The availability of synaptic plasticity, also known as “plasticity reserve” (11), can be measured in persons with MS by applying plasticity-inducing neuromodulation techniques, such as repetitive TMS (rTMS) at high (e.g., 20 Hz) or low (e.g., 1 Hz) frequency, rTMS with intermittent or continuous theta burst stimulation patterns (iTBS and cTBS) (11, 13, 14, 41, 42), paired associative stimulation (PAS) with TMS, and peripheral nerve stimulation (PNS) (12, 23, 43, 44). They can be used to assess long-term potentiation (with high-frequency rTMS and iTBS), long-term depression (with low-frequency rTMS and cTBS), and spike-timing-dependent Hebbian-type plasticity (with PAS) (11, 13, 42). For example, in individuals with primary progressive MS, neither iTBS nor cTBS exert the expected plasticity effects; in individuals in the relapsing phase of MS, iTBS produces expected LTP effects, but cTBS fails to produce expected LTD effects (42). This plasticity reserve may be an essential mechanism of clinical symptom and disability progression in MS; when plasticity reserve is exhausted and synaptic plasticity is unavailable, surviving neurons would not be able to compensate for neuronal loss (11).

Importantly, while people with MS can display plasticity (43, 4548), there is no guarantee that their plasticity adaptive to progressive neuronal damage is beneficial; it may exaggerate or lessen clinical symptoms (42). Thus, to guide the plasticity in beneficial directions, a neurobehavioral training should be incorporated into MS rehabilitation. For improving impaired motor function in people with MS, it would be critically important to induce and maintain beneficial plasticity in the corticospinal pathway, as its function is the foundation of voluntary and involuntary motor behaviors.

Neuromodulation for Rehabilitation in People with MS

There are a wide variety of neurorehabilitation interventions currently available or being tested for individuals with CNS disorders, including MS (https://clinicaltrials.gov). Many of those expect to induce cortical and/or subcortical plasticity and may improve sensorimotor function [e.g., (4952)]. Of different neuromodulation approaches, there have been growing interests in non-invasive brain stimulation (NIBS); in particular, rTMS and transcranial direct current stimulation (tDCS) have been increasingly utilized for treating various MS symptoms (41, 5359). Other neuromodulation methods, such as deep brain stimulation and spinal cord stimulation, have been reviewed in (60). As effects and mechanisms of rTMS and tDCS have been thoroughly covered in recent reviews (5456, 58), these methods will not be further discussed in this minireview. However, it is worth reiterating that studies of LTP or LTD-inducing rTMS (e.g., iTBS, low-frequency rTMS) and tDCS that affects polarization of the stimulated cortical network have shown some promising results; common MS symptoms, such as fatigue, cognitive functions, pain, and spasticity, can be alleviated by these methods (40, 41, 53, 54, 5658, 61, 62).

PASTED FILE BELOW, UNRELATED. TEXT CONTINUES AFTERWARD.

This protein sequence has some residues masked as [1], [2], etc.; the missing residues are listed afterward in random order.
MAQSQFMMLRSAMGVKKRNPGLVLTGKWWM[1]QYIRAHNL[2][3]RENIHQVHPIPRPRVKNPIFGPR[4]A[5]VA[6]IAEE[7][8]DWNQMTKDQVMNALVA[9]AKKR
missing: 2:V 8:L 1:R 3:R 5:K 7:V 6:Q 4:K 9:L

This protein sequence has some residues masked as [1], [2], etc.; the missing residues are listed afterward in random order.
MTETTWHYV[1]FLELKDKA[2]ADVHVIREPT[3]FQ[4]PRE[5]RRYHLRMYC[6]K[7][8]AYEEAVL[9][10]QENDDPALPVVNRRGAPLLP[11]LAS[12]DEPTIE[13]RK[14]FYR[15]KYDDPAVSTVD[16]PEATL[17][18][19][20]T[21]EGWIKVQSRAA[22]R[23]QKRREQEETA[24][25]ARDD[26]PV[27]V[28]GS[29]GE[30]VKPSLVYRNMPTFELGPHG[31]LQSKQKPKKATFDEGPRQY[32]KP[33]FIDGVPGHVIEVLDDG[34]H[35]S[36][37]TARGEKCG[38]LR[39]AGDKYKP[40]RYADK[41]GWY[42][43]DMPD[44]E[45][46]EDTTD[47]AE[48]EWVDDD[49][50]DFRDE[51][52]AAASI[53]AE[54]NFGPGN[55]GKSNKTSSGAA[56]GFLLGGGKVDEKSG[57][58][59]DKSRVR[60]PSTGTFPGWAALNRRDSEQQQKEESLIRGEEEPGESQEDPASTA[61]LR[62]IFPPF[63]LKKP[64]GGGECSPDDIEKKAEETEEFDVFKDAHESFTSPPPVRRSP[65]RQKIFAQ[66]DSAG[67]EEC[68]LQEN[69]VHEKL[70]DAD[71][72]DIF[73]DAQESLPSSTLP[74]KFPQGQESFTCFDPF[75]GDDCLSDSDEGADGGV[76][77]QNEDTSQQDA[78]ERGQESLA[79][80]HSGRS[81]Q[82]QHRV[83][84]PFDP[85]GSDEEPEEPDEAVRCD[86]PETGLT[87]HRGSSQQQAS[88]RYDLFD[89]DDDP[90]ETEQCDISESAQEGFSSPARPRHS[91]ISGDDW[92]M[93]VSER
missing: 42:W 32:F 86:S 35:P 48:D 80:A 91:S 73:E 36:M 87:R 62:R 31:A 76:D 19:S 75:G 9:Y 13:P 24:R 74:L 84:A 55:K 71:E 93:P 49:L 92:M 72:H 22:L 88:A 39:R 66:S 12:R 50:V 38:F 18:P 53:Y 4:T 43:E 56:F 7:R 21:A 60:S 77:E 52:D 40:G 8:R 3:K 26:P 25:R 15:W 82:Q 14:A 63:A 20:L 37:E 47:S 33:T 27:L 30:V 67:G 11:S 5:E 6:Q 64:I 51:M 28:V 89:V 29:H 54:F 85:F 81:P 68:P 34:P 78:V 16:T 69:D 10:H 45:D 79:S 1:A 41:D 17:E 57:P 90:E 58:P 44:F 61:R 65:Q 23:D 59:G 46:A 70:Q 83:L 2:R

When applying NIBS for improving impaired motor function, consideration on how to guide the stimulation-induced plasticity is critically important. Because NIBS-induced plasticity is rather widespread and not pathway specific, without an additional strategy to shape such plasticity into functionally beneficial changes, many changes at many different sites could compensate for each other, toward maintaining the state of neural network at net change of zero [i.e., homeostatic plasticity (6369)]. Thus, pairing two interventions, e.g., iTBS + exercise (70), could be a logical NIBS application strategy for motor rehabilitation. Task-specific PNS, such as FES for foot drop (7173), with which functional movement and phase-specific PNS occur concurrently, uniquely emulates a neuromodulation combination strategy, increases MEP amplitude, and improves motor function in people with MS and other neuromuscular disorders (49, 74).

Another class of neuromodulation methods include PAS (23, 43, 7579) and operant conditioning of muscle [electromyographic (EMG)]-evoked potentials (8082), which target plasticity in a specific pathway. Detailed mechanisms of PAS approaches have been discussed in (75, 76, 78, 83, 84). Briefly, with PAS protocols that induces spike-timing-dependent plasticity (7678), synaptic transmission can be potentiated or depressed depending on the relative timing between the presynaptic and postsynaptic spiking (77, 85, 86), and repeated application of TMS-PNS PAS can potentiate corticospinal-motoneuronal transmission and excitability in people with MS (43, 45). A similar PAS concept can also be applied to cortical neurons (79, 87, 88). Therapeutic potency of PAS in people with MS is yet to be determined.

Operant Conditioning of EMG-Evoked Potentials

Operant conditioning is a method for modifying a behavior based on the consequence of that behavior (89). Usually, when a person acquires a new behavior through operant conditioning, s/he does not need to discover the operant contingency through trial and error. However, when this approach is applied to a behavior of a neural pathway (e.g., a reflex), an individual must go through a trial-and-error discovery phase, as s/he would not have prior knowledge on how to control volitionally a behavior or the excitability of that specific pathway. Thus, with operant conditioning of an EMG-evoked potential that reflects the behavior and/or excitability of a certain neural pathway, a subject learns to produce a neuronal behavior that is rewarded through trial and error, similarly between humans and animals (89). Through repetition, the rewarded behavior can become a habitual behavior (90). With operant conditioning of an EMG-evoked potential, such as a reflex and an MEP, a subject is rewarded only for increasing or decreasing a target pathway's excitability (81, 82). Thus, over time, it changes the pathway that produces that response (82).